More threads by David Baxter PhD

David Baxter PhD

Late Founder
He apparently encountered some problems posting and asked me to post this for him:

inkandpaperguy said:
Alcohol & Depression
Hi, I am new to this forum and hope to find some insights into my situation.

I have been sober (and clean) since 1989 when I joined AA. I have been sober for 15 years; however, I was diagnosed with dysthimic depression last summer (2003) and am taking a 20 mg dose of paxil since then. FYI, my emotional problems really took off when I sobered up, it seems - no way to numb my feelings anymore. I know that I had treated depression for years with alcohol and drugs, so, taking "drugs" after all this time sober was a challenge (even though they were prescribed by my doctor).

I am confrontational (not violent) and I have a hair-line temper. I am verbally abusive when my wife and I fight. She is getting better at verbally lashing out at me too. I sometimes feel I could be the poster child for the "you hurt the ones you love" cliche. This fighting has pushed her away physically and emotionally and I know this is now having an impact on our kids (8 year old boy, 6 year old girl). We dont argue daily; however, our fights can go from zero to raging very fast. My wife is an RN, is quite astute and holds much of our collective common sense. We both know the home situation has improved since I began paxil 1.5 years ago; however, things could (should?) be much better.

I am about to embark on talk therapy sessions with a counsellor who knows my history & situation, I will be asking my doctor for a higher dosage paxil RX on my appointment next week and I have increased my AA meeting intake by one or two closed meetings every week.

I pray for happiness, sobriety, emotional balance and good health. Am I asking (or expecting) too much? Has anyone been down this road before and have some good advice? Am I making the right life choices to correct the slow and steady mess I am making of my personal life?


Congratulations on 15 years of sobriety! That's a milestone worthy of celebration, hon! Ya done good!

Alcohol and drugs, for so many depressives, are a way of self-medicating that they fall into early. My daughter is an alcoholic, after suffering with bipolar disorder for many years. She, too, is sober now...for about 3 years at this point. It's still difficult for her, but she keeps on trying, and we all try to remember to recognize her efforts and commend them.

When you see your doctor, you might ask him if the effects of the Paxil might be becoming less helpful due to the extended time you've been using the product. Perhaps, one of the new products in that same line might be an answer for you. Drug therapies have to be readdressed, periodically, to ensure their continued effectivity. I also think the talk therapy sessions will be very helpful for you. It's good to have a safe place to talk out our feelings and get new ideas as to how change might be addressed, taking small steps toward our end goal.

I admire you for your committment, and for your courage to realize that you must address your problems in a proactive manner. Give yourself a pat on the back, fellah. You're doing good work. :)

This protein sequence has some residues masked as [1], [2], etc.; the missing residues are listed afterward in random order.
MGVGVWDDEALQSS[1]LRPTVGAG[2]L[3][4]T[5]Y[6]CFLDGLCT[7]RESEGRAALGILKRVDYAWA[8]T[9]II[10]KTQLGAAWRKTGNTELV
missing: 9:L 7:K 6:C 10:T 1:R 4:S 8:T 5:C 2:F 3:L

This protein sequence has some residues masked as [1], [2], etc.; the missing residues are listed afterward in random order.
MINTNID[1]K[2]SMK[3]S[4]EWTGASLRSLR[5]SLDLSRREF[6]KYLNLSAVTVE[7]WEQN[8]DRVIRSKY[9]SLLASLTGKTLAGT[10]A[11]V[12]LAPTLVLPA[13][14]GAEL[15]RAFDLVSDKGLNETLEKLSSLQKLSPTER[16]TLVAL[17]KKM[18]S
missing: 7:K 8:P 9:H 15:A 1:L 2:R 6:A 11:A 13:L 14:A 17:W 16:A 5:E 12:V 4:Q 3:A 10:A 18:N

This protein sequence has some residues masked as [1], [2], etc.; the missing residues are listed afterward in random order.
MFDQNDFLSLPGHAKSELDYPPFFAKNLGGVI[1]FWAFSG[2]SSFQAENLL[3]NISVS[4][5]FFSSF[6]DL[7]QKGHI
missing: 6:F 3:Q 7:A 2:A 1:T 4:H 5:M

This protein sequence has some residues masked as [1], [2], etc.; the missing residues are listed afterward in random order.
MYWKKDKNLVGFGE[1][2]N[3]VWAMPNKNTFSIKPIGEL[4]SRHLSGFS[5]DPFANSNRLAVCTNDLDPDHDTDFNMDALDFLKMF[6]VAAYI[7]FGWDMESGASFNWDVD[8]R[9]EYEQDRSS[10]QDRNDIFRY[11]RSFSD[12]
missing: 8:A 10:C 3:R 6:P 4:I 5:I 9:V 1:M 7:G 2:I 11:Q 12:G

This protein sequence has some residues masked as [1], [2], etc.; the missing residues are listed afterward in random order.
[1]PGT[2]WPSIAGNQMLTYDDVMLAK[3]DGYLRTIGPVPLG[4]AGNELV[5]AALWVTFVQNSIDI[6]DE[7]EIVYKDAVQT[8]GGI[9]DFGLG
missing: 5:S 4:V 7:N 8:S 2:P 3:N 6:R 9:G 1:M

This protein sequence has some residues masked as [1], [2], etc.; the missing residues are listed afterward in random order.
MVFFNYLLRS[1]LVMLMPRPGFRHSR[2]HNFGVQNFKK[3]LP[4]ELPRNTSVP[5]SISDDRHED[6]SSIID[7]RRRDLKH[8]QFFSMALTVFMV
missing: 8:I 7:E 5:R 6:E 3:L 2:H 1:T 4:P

Hi inkandpaperguy,

It sounds like you're doing all the right things. I wrote a post about working on my anger in the "Anger Management" section if you want to check it out.



Welcome inkandpaperguy,

Congratulations on your sobriety! I hope your posting problem gets resolved and that you find helpful information on the site.


it talk therapy that works

I am lucky, we have a relatively generous health policy for therapy in Canada, and I was able to get involved in psychotherapy quite a long time ago .... having a family history similar to yours (we were proud of the vicious tempers and tried for generations to call the family instability an "Irish" trait, imagine how dysfunctional that is!)

Anyway, I stayed in talk therapy with an avg. therapist (therapist doesn't matter that much, people make alot of noise but alot of us have average bread & butter-type problems ... not the sort of things that usually demand the kind of witch-hunt I hear some folks talking about) and over a decade have tried various anti-depressants and psychiatric labels BUT have noticed that these things were only important early in therapy (and I mean I really believed I NEEDED medication, as much as I had BELIEVED I needed drink & drug ... ) well, ultimately they served the purpose and are no longer necessary.... and throughout this (nearly life-long) process of weekly "talks" I've come to see that what I now value and where my current insights are now produced I would have never been able to imagine at the beginning.

What I'm trying to say is keep going and don't be discouraged if the medication changes or dosage seems to take forever to kick in, and when you most want to quit and most think it's not working is when you should pay the most attention and still keep on going .... it's a weird thing to "get" but once you do, it works for life and you'll be richly rewarded for perserverence!
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